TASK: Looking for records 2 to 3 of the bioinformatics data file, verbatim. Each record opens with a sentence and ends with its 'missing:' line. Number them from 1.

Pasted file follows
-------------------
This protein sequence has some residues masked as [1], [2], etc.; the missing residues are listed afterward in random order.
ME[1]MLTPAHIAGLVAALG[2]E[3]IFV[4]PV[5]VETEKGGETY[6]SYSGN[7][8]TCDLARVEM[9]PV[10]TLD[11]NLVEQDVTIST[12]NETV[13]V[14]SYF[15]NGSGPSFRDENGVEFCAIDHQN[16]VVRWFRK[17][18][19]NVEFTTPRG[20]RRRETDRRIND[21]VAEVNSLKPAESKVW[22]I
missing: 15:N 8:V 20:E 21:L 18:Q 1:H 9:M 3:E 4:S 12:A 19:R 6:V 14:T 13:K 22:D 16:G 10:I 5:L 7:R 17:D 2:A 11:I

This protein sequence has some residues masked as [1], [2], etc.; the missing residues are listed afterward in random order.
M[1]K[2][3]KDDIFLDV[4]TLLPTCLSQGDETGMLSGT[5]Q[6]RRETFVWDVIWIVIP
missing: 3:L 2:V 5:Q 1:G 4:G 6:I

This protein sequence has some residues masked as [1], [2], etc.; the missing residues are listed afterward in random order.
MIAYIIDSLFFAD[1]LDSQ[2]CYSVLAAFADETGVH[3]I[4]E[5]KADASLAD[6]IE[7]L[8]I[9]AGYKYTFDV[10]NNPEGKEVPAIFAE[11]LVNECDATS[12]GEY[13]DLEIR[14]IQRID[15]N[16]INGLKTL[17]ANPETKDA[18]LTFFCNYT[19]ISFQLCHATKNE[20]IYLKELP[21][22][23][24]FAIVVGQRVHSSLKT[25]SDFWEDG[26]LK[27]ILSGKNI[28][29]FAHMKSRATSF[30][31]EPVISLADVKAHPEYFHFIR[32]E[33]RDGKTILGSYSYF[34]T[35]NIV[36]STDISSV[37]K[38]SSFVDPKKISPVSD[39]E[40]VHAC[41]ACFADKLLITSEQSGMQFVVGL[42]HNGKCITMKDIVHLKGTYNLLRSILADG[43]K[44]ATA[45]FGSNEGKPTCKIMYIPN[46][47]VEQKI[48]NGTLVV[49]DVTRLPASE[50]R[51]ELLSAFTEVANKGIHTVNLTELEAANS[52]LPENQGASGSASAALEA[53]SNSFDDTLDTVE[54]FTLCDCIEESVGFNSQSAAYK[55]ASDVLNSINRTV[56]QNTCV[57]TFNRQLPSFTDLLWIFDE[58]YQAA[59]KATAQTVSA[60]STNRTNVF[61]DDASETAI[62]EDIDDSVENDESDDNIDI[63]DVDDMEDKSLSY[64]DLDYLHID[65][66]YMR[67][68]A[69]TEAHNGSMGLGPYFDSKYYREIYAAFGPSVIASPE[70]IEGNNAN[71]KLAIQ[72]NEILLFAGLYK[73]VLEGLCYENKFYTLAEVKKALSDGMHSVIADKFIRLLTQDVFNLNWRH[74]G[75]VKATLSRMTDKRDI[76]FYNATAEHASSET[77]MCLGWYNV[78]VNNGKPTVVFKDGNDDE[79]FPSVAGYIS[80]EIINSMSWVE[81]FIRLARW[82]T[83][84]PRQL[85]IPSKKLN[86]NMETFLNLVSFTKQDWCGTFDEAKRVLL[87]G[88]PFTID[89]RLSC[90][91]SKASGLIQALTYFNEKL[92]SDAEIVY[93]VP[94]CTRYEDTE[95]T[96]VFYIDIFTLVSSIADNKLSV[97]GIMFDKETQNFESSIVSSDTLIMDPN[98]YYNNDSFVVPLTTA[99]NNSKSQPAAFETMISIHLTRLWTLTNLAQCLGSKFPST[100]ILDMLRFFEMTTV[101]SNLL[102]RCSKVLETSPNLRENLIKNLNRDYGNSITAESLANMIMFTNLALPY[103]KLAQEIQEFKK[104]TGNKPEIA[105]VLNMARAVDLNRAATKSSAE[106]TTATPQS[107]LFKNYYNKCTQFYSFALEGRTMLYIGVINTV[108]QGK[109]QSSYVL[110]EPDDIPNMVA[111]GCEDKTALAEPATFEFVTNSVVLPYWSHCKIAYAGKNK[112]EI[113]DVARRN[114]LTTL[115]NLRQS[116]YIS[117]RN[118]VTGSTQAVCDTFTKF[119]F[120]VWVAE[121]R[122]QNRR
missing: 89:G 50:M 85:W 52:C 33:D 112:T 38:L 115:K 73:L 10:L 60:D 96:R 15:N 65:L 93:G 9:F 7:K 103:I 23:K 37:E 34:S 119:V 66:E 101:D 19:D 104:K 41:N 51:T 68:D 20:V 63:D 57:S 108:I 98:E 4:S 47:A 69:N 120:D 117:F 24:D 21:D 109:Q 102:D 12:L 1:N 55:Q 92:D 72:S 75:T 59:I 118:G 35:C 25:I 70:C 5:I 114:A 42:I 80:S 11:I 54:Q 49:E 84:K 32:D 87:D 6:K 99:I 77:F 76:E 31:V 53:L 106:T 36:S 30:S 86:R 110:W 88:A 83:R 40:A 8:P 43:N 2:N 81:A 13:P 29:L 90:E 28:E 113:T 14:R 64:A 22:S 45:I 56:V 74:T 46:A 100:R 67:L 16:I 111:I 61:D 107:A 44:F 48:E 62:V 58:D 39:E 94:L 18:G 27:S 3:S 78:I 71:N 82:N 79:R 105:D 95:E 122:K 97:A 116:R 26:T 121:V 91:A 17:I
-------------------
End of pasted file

This protein sequence has some residues masked as [1], [2], etc.; the missing residues are listed afterward in random order.
M[1]K[2][3]KDDIFLDV[4]TLLPTCLSQGDETGMLSGT[5]Q[6]RRETFVWDVIWIVIP
missing: 3:L 2:V 5:Q 1:G 4:G 6:I

This protein sequence has some residues masked as [1], [2], etc.; the missing residues are listed afterward in random order.
MIAYIIDSLFFAD[1]LDSQ[2]CYSVLAAFADETGVH[3]I[4]E[5]KADASLAD[6]IE[7]L[8]I[9]AGYKYTFDV[10]NNPEGKEVPAIFAE[11]LVNECDATS[12]GEY[13]DLEIR[14]IQRID[15]N[16]INGLKTL[17]ANPETKDA[18]LTFFCNYT[19]ISFQLCHATKNE[20]IYLKELP[21][22][23][24]FAIVVGQRVHSSLKT[25]SDFWEDG[26]LK[27]ILSGKNI[28][29]FAHMKSRATSF[30][31]EPVISLADVKAHPEYFHFIR[32]E[33]RDGKTILGSYSYF[34]T[35]NIV[36]STDISSV[37]K[38]SSFVDPKKISPVSD[39]E[40]VHAC[41]ACFADKLLITSEQSGMQFVVGL[42]HNGKCITMKDIVHLKGTYNLLRSILADG[43]K[44]ATA[45]FGSNEGKPTCKIMYIPN[46][47]VEQKI[48]NGTLVV[49]DVTRLPASE[50]R[51]ELLSAFTEVANKGIHTVNLTELEAANS[52]LPENQGASGSASAALEA[53]SNSFDDTLDTVE[54]FTLCDCIEESVGFNSQSAAYK[55]ASDVLNSINRTV[56]QNTCV[57]TFNRQLPSFTDLLWIFDE[58]YQAA[59]KATAQTVSA[60]STNRTNVF[61]DDASETAI[62]EDIDDSVENDESDDNIDI[63]DVDDMEDKSLSY[64]DLDYLHID[65][66]YMR[67][68]A[69]TEAHNGSMGLGPYFDSKYYREIYAAFGPSVIASPE[70]IEGNNAN[71]KLAIQ[72]NEILLFAGLYK[73]VLEGLCYENKFYTLAEVKKALSDGMHSVIADKFIRLLTQDVFNLNWRH[74]G[75]VKATLSRMTDKRDI[76]FYNATAEHASSET[77]MCLGWYNV[78]VNNGKPTVVFKDGNDDE[79]FPSVAGYIS[80]EIINSMSWVE[81]FIRLARW[82]T[83][84]PRQL[85]IPSKKLN[86]NMETFLNLVSFTKQDWCGTFDEAKRVLL[87]G[88]PFTID[89]RLSC[90][91]SKASGLIQALTYFNEKL[92]SDAEIVY[93]VP[94]CTRYEDTE[95]T[96]VFYIDIFTLVSSIADNKLSV[97]GIMFDKETQNFESSIVSSDTLIMDPN[98]YYNNDSFVVPLTTA[99]NNSKSQPAAFETMISIHLTRLWTLTNLAQCLGSKFPST[100]ILDMLRFFEMTTV[101]SNLL[102]RCSKVLETSPNLRENLIKNLNRDYGNSITAESLANMIMFTNLALPY[103]KLAQEIQEFKK[104]TGNKPEIA[105]VLNMARAVDLNRAATKSSAE[106]TTATPQS[107]LFKNYYNKCTQFYSFALEGRTMLYIGVINTV[108]QGK[109]QSSYVL[110]EPDDIPNMVA[111]GCEDKTALAEPATFEFVTNSVVLPYWSHCKIAYAGKNK[112]EI[113]DVARRN[114]LTTL[115]NLRQS[116]YIS[117]RN[118]VTGSTQAVCDTFTKF[119]F[120]VWVAE[121]R[122]QNRR
missing: 89:G 50:M 85:W 52:C 33:D 112:T 38:L 115:K 73:L 10:L 60:D 96:R 15:N 65:L 93:G 9:F 7:K 103:I 23:K 37:E 34:S 119:V 66:E 101:D 19:D 104:K 41:N 51:T 68:D 20:V 63:D 57:S 108:I 98:E 4:S 47:A 69:N 120:D 117:F 24:D 21:D 109:Q 102:D 12:L 1:N 55:Q 92:D 72:S 75:T 59:I 118:G 35:C 25:I 70:C 5:I 114:A 42:I 80:S 11:I 54:Q 49:E 84:K 32:D 87:D 6:K 99:I 77:F 76:E 31:V 53:L 106:T 36:S 30:S 86:R 110:W 88:A 83:R 40:A 8:P 43:N 2:N 81:A 13:P 29:L 90:E 28:E 113:T 14:R 64:A 22:S 45:I 56:V 74:T 46:A 100:R 67:L 16:I 111:I 61:D 107:A 44:F 48:E 62:V 58:D 39:E 94:L 18:G 27:S 3:S 78:I 71:N 82:N 79:R 105:D 95:E 122:K 97:A 116:R 26:T 121:V 91:A 17:I